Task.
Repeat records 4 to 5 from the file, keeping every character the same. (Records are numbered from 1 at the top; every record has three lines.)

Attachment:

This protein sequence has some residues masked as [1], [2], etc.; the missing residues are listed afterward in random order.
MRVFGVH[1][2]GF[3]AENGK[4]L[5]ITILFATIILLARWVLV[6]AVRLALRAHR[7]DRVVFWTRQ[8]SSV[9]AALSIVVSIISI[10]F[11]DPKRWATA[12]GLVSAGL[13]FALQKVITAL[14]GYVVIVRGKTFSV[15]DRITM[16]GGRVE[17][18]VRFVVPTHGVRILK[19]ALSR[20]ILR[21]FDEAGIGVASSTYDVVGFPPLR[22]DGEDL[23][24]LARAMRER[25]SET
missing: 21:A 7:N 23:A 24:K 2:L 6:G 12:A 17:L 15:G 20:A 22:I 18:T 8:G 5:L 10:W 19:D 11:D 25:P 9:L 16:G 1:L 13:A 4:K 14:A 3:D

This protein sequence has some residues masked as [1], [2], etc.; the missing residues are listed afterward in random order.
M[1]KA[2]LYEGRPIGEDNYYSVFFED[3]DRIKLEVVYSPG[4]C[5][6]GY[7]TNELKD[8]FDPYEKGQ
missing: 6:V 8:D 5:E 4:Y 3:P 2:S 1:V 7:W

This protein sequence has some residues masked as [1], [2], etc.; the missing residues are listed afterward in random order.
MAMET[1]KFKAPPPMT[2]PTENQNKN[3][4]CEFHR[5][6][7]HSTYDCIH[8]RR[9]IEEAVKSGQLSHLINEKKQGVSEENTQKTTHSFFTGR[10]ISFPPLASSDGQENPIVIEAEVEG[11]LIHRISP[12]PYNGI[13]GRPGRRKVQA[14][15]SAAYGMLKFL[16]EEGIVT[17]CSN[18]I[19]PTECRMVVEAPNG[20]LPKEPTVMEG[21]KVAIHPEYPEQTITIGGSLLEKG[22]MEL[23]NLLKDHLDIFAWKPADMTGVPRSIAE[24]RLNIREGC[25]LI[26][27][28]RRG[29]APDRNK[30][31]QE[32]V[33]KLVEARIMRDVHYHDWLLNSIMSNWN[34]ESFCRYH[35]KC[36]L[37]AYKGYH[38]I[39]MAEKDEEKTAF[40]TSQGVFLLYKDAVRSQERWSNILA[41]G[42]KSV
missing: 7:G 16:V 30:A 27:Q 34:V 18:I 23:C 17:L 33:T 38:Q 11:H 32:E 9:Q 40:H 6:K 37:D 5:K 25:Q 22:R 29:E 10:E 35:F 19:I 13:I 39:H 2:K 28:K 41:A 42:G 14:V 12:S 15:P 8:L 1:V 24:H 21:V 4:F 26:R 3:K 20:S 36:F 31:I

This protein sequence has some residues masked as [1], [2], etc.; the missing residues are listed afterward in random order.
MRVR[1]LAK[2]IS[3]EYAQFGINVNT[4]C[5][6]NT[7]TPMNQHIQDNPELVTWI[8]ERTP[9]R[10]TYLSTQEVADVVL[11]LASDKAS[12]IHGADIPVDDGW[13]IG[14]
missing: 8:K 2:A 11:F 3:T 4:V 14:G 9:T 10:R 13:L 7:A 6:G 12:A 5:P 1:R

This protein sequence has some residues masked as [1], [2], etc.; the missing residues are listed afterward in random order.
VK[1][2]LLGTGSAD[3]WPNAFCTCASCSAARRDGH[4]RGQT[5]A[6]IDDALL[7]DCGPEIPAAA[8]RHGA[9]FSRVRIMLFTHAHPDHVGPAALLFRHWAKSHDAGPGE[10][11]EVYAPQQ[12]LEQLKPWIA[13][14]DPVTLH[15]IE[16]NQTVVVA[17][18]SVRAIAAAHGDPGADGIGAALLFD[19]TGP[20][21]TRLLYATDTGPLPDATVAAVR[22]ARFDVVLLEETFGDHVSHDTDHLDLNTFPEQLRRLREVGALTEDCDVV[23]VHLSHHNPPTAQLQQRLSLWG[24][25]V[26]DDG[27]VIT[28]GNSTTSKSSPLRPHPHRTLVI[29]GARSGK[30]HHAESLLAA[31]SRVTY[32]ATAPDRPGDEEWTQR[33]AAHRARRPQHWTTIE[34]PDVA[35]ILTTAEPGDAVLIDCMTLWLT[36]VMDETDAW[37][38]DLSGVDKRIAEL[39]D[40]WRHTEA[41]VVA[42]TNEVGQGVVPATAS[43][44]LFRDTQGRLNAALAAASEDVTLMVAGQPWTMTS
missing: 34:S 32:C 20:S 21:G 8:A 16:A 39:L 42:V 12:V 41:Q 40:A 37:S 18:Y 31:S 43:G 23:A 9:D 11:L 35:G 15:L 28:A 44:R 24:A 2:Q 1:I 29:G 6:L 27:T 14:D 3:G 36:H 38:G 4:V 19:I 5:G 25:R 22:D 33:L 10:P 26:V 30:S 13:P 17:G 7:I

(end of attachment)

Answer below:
This protein sequence has some residues masked as [1], [2], etc.; the missing residues are listed afterward in random order.
MRVR[1]LAK[2]IS[3]EYAQFGINVNT[4]C[5][6]NT[7]TPMNQHIQDNPELVTWI[8]ERTP[9]R[10]TYLSTQEVADVVL[11]LASDKAS[12]IHGADIPVDDGW[13]IG[14]
missing: 8:K 2:A 11:F 3:T 4:V 14:G 9:T 10:R 13:L 7:A 6:G 12:A 5:P 1:R

This protein sequence has some residues masked as [1], [2], etc.; the missing residues are listed afterward in random order.
VK[1][2]LLGTGSAD[3]WPNAFCTCASCSAARRDGH[4]RGQT[5]A[6]IDDALL[7]DCGPEIPAAA[8]RHGA[9]FSRVRIMLFTHAHPDHVGPAALLFRHWAKSHDAGPGE[10][11]EVYAPQQ[12]LEQLKPWIA[13][14]DPVTLH[15]IE[16]NQTVVVA[17][18]SVRAIAAAHGDPGADGIGAALLFD[19]TGP[20][21]TRLLYATDTGPLPDATVAAVR[22]ARFDVVLLEETFGDHVSHDTDHLDLNTFPEQLRRLREVGALTEDCDVV[23]VHLSHHNPPTAQLQQRLSLWG[24][25]V[26]DDG[27]VIT[28]GNSTTSKSSPLRPHPHRTLVI[29]GARSGK[30]HHAESLLAA[31]SRVTY[32]ATAPDRPGDEEWTQR[33]AAHRARRPQHWTTIE[34]PDVA[35]ILTTAEPGDAVLIDCMTLWLT[36]VMDETDAW[37][38]DLSGVDKRIAEL[39]D[40]WRHTEA[41]VVA[42]TNEVGQGVVPATAS[43][44]LFRDTQGRLNAALAAASEDVTLMVAGQPWTMTS
missing: 34:S 32:C 20:S 21:G 8:A 16:A 39:L 42:V 12:V 41:Q 40:A 37:S 18:Y 31:S 43:G 23:A 9:D 11:L 35:G 15:L 28:A 44:R 24:A 2:Q 1:I 29:G 6:L 27:T 14:D 3:G 36:H 38:G 4:V 19:I 5:G 25:R 22:D 33:L 10:P 26:V 30:S 13:P 17:G 7:I